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17.05.2019 | Original Article

Probing deep tissues with laser-induced thermotherapy using near-infrared light

Lasers in Medical Science
Alexandre Lopes, Ricardo Gomes, Marta Castiñeras, João M. P. Coelho, José Paulo Santos, Pedro Vieira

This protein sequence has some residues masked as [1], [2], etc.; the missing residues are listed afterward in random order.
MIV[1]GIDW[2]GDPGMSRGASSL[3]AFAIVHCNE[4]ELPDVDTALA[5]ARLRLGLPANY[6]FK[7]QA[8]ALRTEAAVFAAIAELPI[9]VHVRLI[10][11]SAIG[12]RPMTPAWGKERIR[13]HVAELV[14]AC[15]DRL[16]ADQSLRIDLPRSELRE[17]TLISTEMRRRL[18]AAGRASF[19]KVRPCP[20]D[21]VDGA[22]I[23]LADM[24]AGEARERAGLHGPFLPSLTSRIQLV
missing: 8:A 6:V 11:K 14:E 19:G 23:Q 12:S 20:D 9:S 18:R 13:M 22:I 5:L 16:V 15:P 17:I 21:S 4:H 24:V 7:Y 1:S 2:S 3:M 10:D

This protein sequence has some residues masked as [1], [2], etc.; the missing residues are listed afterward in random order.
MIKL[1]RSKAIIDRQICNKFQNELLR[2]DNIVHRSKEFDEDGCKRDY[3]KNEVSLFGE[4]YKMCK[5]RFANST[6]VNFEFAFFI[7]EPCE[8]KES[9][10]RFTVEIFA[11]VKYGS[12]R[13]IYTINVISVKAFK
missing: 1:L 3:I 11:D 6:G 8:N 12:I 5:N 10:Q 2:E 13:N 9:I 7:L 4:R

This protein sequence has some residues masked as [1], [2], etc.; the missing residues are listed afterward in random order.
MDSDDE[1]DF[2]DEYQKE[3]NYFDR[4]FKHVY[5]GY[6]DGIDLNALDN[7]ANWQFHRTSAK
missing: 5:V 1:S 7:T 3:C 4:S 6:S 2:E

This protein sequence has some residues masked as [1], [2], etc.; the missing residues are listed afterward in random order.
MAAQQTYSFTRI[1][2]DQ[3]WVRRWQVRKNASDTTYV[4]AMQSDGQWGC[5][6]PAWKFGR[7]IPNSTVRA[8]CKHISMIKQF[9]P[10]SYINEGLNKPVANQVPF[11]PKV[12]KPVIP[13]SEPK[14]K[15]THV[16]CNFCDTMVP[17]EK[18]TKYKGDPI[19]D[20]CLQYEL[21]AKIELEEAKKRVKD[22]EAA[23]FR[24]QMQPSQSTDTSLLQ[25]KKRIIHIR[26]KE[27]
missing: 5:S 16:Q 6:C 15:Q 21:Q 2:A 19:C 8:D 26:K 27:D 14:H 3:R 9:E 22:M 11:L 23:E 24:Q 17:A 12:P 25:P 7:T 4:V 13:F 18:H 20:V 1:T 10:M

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Optically tunable gold nanoparticles have been widely used in research with near-infrared light as a means to enhance laser-induced thermal therapy since it capitalizes on nanoparticles’ plasmonic heating properties. There have been several studies published on numerical models replicating this therapy in such conditions. However, there are several limitations on some of the models which can render the model unfaithful to therapy simulations. In this paper, two techniques of simulating laser-induced thermal therapy with a high-absorbing localized region of interest inside a phantom are compared. To validate these models, we conducted an experiment of an agar-agar phantom with an inclusion reproducing it with both models. The phantom was optically characterized by absorption and total attenuation. The first model is based on the macroperspective solution of the radiative transfer equation given by the diffusion equation, which is then coupled with the Pennes bioheat equation to obtain the temperature. The second is a Monte Carlo model that considers a stochastic solution of the same equation and is also considered as input to the Pennes bioheat transfer equation which is then computed. The Monte Carlo is in good agreement with the experimental data having an average percentage difference of 4.5% and a correlation factor of 0.98, while the diffusion method comparison with experimental data is 61% and 0.95 respectively. The optical characterization of the phantom and its inclusion were also validated indirectly since the Monte Carlo, which used those parameters, was also validated. While knowing the temperature in all points inside a body during photothermal therapy is important, one has to be mindful of the model which fits the conditions and properties. There are several reasons to justify the discrepancy of the diffusion method: low-scattering conditions, absorption, and reduced scattering are comparable. The error bars that are normally associated when characterizing an optical phantom can justify also a part of that uncertainty. For low-size tumors in depth, one may have to increase the light dosage in photothermal therapies to have a more effective treatment.

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